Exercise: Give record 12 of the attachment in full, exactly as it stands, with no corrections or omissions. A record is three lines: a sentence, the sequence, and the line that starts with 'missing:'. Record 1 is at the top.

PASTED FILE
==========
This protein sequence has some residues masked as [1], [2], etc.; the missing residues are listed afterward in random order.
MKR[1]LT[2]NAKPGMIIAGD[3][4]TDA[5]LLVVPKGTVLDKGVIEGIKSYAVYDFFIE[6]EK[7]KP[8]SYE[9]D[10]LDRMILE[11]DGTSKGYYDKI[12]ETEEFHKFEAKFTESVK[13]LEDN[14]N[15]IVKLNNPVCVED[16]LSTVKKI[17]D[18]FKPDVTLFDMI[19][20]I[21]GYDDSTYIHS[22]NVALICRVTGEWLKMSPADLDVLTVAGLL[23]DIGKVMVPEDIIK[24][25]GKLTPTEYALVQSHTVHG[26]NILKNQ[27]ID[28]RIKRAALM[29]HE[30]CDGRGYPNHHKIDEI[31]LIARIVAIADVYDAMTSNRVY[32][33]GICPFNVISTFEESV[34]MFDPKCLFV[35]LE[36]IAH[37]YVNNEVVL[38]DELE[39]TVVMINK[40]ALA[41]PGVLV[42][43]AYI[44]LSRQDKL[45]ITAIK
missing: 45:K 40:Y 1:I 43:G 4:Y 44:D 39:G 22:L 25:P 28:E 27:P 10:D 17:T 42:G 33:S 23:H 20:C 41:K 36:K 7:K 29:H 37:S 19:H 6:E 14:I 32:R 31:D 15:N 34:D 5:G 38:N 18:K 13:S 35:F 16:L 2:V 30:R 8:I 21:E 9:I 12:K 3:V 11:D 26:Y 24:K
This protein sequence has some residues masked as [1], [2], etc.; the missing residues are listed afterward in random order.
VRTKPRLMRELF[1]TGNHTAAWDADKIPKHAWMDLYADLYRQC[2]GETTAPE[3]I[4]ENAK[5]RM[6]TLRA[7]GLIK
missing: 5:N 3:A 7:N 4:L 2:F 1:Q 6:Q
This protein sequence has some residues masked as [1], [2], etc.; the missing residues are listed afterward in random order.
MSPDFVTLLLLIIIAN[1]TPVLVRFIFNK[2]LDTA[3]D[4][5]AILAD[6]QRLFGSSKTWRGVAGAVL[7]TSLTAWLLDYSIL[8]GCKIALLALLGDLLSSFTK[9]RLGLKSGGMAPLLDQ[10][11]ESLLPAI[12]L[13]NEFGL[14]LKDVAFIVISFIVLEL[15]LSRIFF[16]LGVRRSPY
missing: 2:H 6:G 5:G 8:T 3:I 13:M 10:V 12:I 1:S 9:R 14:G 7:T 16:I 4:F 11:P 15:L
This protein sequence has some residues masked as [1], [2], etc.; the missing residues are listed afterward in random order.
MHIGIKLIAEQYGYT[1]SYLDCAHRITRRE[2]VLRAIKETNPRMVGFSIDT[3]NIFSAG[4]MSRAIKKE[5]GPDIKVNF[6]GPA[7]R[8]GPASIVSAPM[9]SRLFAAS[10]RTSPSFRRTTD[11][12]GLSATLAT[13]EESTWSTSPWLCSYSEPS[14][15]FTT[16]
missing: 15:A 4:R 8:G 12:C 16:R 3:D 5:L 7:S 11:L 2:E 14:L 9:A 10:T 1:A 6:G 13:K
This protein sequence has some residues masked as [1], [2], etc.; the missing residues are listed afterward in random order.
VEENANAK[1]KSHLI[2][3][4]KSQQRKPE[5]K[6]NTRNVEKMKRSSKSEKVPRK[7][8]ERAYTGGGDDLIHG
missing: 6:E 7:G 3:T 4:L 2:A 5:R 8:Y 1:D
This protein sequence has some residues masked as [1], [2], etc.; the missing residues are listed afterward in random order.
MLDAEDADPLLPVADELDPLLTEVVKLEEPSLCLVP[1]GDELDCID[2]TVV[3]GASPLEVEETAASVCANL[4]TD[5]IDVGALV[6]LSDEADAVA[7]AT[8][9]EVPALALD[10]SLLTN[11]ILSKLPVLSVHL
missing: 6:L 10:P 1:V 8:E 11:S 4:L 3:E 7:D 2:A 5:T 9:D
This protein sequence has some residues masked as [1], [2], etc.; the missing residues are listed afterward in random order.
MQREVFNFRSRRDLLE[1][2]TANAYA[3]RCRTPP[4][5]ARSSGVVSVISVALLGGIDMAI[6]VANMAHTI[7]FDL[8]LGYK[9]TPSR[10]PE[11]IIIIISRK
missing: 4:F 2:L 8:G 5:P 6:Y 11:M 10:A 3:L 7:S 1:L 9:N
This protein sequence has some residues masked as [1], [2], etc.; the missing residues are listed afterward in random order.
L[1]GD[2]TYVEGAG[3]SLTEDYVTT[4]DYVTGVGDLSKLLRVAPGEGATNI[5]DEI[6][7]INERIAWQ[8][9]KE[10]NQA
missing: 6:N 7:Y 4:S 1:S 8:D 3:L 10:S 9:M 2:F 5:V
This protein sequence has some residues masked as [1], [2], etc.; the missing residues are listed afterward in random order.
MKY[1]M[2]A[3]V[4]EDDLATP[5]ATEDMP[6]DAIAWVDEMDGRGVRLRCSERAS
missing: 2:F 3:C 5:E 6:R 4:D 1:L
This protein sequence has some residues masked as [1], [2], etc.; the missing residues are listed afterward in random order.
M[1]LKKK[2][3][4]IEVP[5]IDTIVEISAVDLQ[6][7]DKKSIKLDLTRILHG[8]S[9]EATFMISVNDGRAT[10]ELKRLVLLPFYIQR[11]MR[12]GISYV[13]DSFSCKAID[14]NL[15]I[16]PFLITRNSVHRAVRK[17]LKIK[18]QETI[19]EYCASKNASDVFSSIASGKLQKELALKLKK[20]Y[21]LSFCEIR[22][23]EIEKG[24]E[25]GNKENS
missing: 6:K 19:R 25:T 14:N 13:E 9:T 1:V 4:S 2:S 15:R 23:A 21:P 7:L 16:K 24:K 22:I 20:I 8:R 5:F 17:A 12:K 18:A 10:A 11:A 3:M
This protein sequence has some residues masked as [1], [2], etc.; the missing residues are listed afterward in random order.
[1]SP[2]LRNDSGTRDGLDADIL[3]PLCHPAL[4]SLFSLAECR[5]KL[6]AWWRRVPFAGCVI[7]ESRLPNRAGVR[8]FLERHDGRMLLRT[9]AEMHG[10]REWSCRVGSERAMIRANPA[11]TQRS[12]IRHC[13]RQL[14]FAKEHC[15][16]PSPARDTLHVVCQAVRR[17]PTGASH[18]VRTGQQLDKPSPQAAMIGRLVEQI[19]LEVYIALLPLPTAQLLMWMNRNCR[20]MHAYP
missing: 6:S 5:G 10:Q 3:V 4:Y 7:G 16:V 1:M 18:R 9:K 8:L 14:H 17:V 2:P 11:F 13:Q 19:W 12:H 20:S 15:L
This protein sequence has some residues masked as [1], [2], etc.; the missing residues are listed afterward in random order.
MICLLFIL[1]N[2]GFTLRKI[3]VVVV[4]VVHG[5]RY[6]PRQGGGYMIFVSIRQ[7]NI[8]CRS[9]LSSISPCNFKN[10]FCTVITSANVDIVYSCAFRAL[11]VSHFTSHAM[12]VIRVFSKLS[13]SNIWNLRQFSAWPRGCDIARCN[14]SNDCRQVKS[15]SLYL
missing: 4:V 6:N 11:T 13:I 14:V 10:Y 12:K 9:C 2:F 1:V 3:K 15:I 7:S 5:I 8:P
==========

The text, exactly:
This protein sequence has some residues masked as [1], [2], etc.; the missing residues are listed afterward in random order.
MICLLFIL[1]N[2]GFTLRKI[3]VVVV[4]VVHG[5]RY[6]PRQGGGYMIFVSIRQ[7]NI[8]CRS[9]LSSISPCNFKN[10]FCTVITSANVDIVYSCAFRAL[11]VSHFTSHAM[12]VIRVFSKLS[13]SNIWNLRQFSAWPRGCDIARCN[14]SNDCRQVKS[15]SLYL
missing: 4:V 6:N 11:T 13:I 14:V 10:Y 12:K 9:C 2:F 1:V 3:K 15:I 7:S 5:I 8:P